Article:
But first, what is the definition I am using for truth? The definition herein means an idea or concept that is transcendently true regardless of what anyone might believe. Take for instance the idea that the earth is essentially round, instead of flat. There is enough reproducible data, human research based on assumptions and logical reasoning to attest that the earth is essentially round and rotates around the Sun.
Pythagoras, who lived around 500 BC believed that the earth was round. His reasoning articulated that the Moon must be round by observing the shape of the terminator (the line between the part of the Moon in light and the part of the Moon in the dark) as it moved through its orbital cycle. Before Pythagoras, the Jewish scriptures stated that the earth was a “sphere” (Hebrew word “khug”), found in the writings of Isaiah and Job, the oldest book in the Jewish and Christian bible. Where did that first belief come from without experience to provide the fuel for its assertion? I would say it came from revelation, others might say it came through reasoning; particularly with those who have a predisposition to understanding truth exclusively through reason and experience.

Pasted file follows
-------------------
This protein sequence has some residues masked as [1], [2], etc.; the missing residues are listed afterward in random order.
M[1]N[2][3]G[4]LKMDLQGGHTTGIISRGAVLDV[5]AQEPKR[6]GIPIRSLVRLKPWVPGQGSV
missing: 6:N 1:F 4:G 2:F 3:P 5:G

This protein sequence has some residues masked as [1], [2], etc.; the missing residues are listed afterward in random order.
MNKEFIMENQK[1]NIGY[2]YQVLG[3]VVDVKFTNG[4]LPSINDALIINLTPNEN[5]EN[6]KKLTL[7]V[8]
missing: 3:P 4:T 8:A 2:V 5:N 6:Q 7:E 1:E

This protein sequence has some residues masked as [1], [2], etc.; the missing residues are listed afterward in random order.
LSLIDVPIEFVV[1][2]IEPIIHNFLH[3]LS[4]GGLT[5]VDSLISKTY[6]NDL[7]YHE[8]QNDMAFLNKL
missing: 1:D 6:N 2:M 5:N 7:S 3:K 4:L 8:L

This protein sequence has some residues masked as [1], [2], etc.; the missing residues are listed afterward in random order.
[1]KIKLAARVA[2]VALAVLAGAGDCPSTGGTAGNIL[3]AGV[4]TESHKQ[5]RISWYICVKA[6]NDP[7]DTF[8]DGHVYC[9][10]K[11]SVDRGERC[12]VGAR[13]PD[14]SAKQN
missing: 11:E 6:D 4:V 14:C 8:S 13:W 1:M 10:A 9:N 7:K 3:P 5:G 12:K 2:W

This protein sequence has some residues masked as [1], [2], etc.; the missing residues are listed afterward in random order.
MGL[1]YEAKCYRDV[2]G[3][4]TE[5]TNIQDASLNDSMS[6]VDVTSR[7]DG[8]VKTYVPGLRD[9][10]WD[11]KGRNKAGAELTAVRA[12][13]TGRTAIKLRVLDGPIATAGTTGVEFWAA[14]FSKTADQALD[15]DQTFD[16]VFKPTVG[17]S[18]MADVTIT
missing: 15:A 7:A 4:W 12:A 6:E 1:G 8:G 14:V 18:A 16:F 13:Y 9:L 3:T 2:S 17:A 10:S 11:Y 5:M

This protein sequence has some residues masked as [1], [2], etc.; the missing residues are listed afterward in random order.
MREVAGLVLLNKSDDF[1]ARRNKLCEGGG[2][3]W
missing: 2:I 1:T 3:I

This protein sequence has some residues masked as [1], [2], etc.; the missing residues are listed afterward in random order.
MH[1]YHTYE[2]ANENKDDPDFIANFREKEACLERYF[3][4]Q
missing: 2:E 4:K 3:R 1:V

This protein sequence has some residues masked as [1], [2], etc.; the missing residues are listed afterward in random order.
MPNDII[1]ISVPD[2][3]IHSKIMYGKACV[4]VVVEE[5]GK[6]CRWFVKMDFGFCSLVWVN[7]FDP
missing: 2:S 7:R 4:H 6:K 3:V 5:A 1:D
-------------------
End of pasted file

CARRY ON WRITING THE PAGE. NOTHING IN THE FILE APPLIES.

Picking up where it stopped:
There are some that currently believe the earth is not round. The understanding of the earth being round, however, has provided a framework to design navigation systems, transportation systems, weather prediction algorithms, food production policies and a host of other benefits to humanity. The belief that the earth is geocentric to my understanding has provided no practical benefit to humanity. Indeed, the legacy of that belief has tragic results as attested by history, not the least the trial of Galileo by the Catholic church. To me this is evidence that logic/reasoning does not necessarily lead one to Truth, even when exercised by those who are considered the intellectuals of their day. With the written evidence of “khug” in ancient writings, the idea that revelation was the source of this truth cannot be easily dismissed.
I believe truth is something that provides benefit to humanity, and certainly an individual, helping them to interpret the reality behind what their senses tell them about the environment they live in. I believe this because of the nature of God revealed through the Jewish and Christian scriptures. If truth can only be approached experientially or through relationships, even if those relationships are ostensibly based on a common faith in something which is true, then a critical flaw potentially exists. What if those few relationships do not accurately understand the truth of a matter? This could easily be the case when relevant information is missing from the members of a communal/familial group. Is it possible that our experiences such as suffering, pain or loss could lead us further from understanding the truth of our circumstances due to our self-imposed limitations on how we ascertain and assimilate information?